It was never going to be a straightforward takeover.
India’s Aditya Birla Group as the owner of Hindalco — and, therefore, Novelis — cemented its position as the world’s largest producer of value-added aluminium products with the completion of the USD 2.8 billion acquisition of Aleris last year.
However, approval from the U.S. Justice Department has been pending ever since the deal was announced in March last year.
Combined, Novelis and Aleris are said to control some 60% of the U.S. automotive aluminum sheet market, raising fears the dominant position would seem too dominant a position for the merged company.
Hindalco and Novelis are a global company with 49 manufacturing facilities in North America, Europe, and Asia, according to CNBC, and revenues of some U.S. $12.3 billion last year.
Aleris, while much smaller (with 13 facilities across North America, Europe, and China and revenues of U.S. $3.4 billion), holds an outsize role in automotive sheet through its Lewisport, Kentucky plant. The plant includes a 350 kt hot mill and a 200 kt automotive cold mill serving the North American market.
European approval was given last year on the basis Novelis would sell Aleris’ Duffel mill in Belgium, which comprises an 80 kt automotive sheet line and an additional capacity of 100 kt in other specialty products. The sale of Duffel was agreed to Liberty House’s GFG Alliance, which also acquired the Dunkerque aluminum smelter from Rio Tinto in December 2018.
Hindalco knew the loss of Aleris’ Lewisport mill was likely the cost of approval but it tried to persuade the Justice Department that steel and aluminum sheet for automotive applications should be taken as one market, not two. Seen in that context, Novelis/Aleris do not hold anything like a dominant position, arguing some 90% of all automotive sheet is still steel.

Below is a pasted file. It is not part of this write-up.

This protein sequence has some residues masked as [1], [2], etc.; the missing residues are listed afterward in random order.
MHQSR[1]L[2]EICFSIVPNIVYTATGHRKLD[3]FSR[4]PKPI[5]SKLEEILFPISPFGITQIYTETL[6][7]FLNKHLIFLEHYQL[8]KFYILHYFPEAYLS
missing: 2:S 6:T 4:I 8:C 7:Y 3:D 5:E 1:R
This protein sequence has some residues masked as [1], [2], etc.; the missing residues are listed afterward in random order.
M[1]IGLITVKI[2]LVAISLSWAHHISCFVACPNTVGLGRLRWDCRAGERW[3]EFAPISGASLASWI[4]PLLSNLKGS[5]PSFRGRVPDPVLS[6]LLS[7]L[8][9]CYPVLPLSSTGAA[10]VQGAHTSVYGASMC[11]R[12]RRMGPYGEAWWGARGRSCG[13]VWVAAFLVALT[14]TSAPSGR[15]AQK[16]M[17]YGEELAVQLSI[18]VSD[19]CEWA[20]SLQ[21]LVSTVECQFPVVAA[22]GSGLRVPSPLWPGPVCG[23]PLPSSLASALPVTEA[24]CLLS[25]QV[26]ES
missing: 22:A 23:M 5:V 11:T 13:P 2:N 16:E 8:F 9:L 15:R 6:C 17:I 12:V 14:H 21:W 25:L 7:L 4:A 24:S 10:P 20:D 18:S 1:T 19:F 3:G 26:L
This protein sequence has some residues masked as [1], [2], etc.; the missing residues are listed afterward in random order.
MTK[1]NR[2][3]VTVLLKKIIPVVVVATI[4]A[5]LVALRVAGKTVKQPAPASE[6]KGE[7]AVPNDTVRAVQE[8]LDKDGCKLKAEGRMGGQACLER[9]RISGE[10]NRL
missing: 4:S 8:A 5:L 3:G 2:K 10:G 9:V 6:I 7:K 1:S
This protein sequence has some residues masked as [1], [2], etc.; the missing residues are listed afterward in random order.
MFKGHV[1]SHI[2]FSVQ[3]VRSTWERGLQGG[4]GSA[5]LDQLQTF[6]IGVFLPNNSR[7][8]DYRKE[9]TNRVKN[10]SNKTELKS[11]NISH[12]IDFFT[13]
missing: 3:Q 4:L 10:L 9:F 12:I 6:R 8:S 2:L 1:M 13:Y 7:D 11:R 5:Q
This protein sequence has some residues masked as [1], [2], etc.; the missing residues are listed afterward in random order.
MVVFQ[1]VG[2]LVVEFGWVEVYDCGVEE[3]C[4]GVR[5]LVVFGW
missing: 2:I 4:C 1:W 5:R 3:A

The Justice Department thought otherwise and ruled against the company.
Approval is still needed in China to finalize the deal, but the sale of Duffel and Lewisport clears two of the largest hurdles. The ruling will reduce the cost to Novelis at a time when sales are severely depressed and debt taken on to fund the purchase is having to be funded by much-reduced revenues. Indeed, much of the acquisition cost was legacy debt in Aleris, the underlying company sold for just U.S. $775 million but came with U.S. $2 billion of legacy debt which Novelis has funded in part by taking on a short-term U.S. $1.5 billion bridging loan.
For consumers, the Justice Department’s decision is beneficial in the short term; maintaining a more competitive supply market will help keep down prices for consumers.
In the longer term, the future security of Lewisport is paramount. The new owners will need to be sufficiently well funded and experienced in the aluminum automotive sheet market to ensure the site’s long-term viability.
The last thing consumers need is increased short-term competition at the price of long-term supply security.
High-quality aluminum sheet supply in North America is already challenged enough as it is, current COVID-19 disruptions excepted.